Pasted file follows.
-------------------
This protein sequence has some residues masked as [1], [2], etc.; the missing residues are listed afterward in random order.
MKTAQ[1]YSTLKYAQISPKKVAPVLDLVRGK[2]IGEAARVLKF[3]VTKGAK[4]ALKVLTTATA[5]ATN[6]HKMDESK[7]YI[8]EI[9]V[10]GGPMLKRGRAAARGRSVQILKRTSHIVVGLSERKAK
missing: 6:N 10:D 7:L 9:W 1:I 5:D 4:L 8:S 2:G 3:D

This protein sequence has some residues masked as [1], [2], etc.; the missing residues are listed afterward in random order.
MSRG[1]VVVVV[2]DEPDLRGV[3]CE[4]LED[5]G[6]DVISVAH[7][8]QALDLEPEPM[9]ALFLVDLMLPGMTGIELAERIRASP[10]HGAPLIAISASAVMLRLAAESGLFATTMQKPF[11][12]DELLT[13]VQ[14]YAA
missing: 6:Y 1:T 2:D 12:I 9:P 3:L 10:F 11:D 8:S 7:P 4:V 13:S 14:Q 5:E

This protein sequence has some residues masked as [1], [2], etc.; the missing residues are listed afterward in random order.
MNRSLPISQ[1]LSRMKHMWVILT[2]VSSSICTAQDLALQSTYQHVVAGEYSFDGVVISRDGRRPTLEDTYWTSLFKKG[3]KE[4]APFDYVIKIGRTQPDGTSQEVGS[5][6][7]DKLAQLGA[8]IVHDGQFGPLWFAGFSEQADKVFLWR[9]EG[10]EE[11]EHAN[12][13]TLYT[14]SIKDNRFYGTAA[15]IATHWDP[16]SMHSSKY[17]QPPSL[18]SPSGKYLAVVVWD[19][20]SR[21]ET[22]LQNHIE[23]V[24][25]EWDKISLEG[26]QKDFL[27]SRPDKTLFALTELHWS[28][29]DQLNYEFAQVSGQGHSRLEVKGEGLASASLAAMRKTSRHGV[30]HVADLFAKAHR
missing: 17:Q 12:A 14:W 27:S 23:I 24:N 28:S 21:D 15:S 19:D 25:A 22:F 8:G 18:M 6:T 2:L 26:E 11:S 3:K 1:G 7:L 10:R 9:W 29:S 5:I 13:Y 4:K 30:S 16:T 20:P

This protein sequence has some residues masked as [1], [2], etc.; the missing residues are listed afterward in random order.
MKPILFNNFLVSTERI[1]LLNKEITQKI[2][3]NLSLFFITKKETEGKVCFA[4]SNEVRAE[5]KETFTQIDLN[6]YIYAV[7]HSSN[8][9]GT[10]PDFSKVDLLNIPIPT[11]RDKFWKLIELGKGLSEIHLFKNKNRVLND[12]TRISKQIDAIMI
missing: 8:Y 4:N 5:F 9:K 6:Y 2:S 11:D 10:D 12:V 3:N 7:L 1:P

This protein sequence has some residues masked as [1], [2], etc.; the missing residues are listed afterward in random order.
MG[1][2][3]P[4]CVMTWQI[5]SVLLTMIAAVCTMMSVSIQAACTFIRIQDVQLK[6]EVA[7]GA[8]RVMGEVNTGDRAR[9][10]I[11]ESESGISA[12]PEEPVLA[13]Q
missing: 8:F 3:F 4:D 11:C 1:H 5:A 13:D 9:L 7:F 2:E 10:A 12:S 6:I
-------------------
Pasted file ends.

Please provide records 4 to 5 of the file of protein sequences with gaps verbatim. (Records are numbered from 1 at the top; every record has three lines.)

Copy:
This protein sequence has some residues masked as [1], [2], etc.; the missing residues are listed afterward in random order.
MKPILFNNFLVSTERI[1]LLNKEITQKI[2][3]NLSLFFITKKETEGKVCFA[4]SNEVRAE[5]KETFTQIDLN[6]YIYAV[7]HSSN[8][9]GT[10]PDFSKVDLLNIPIPT[11]RDKFWKLIELGKGLSEIHLFKNKNRVLND[12]TRISKQIDAIMI
missing: 8:Y 4:N 5:F 9:K 6:Y 2:S 11:D 10:D 12:V 3:N 7:L 1:P

This protein sequence has some residues masked as [1], [2], etc.; the missing residues are listed afterward in random order.
MG[1][2][3]P[4]CVMTWQI[5]SVLLTMIAAVCTMMSVSIQAACTFIRIQDVQLK[6]EVA[7]GA[8]RVMGEVNTGDRAR[9][10]I[11]ESESGISA[12]PEEPVLA[13]Q
missing: 8:F 3:F 4:D 11:C 1:H 5:A 13:D 9:L 7:F 2:E 10:A 12:S 6:I